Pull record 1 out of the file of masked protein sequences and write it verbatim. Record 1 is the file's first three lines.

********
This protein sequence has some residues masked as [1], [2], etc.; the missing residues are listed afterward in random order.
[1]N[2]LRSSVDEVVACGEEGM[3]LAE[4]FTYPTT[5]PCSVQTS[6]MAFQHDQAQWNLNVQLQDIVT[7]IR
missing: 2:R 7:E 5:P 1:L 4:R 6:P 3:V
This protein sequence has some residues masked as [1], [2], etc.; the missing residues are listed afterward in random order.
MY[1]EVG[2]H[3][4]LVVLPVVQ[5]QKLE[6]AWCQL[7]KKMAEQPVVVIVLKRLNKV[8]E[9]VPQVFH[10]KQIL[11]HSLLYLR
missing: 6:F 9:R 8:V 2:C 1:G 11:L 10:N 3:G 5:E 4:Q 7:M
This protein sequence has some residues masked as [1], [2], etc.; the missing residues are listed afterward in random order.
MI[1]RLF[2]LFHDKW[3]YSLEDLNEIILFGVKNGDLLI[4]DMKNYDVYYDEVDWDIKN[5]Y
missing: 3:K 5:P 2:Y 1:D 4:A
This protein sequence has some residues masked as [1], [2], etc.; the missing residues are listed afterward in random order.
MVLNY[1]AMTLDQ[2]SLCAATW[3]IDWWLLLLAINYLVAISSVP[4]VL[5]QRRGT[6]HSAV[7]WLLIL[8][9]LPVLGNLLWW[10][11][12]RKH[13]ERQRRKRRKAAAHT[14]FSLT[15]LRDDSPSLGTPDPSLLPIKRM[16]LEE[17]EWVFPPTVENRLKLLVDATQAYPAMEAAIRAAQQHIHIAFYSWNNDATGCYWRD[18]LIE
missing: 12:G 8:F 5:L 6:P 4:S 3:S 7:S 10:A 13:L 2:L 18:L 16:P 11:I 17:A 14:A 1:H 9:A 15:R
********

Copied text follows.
This protein sequence has some residues masked as [1], [2], etc.; the missing residues are listed afterward in random order.
[1]N[2]LRSSVDEVVACGEEGM[3]LAE[4]FTYPTT[5]PCSVQTS[6]MAFQHDQAQWNLNVQLQDIVT[7]IR
missing: 2:R 7:E 5:P 1:L 4:R 6:P 3:V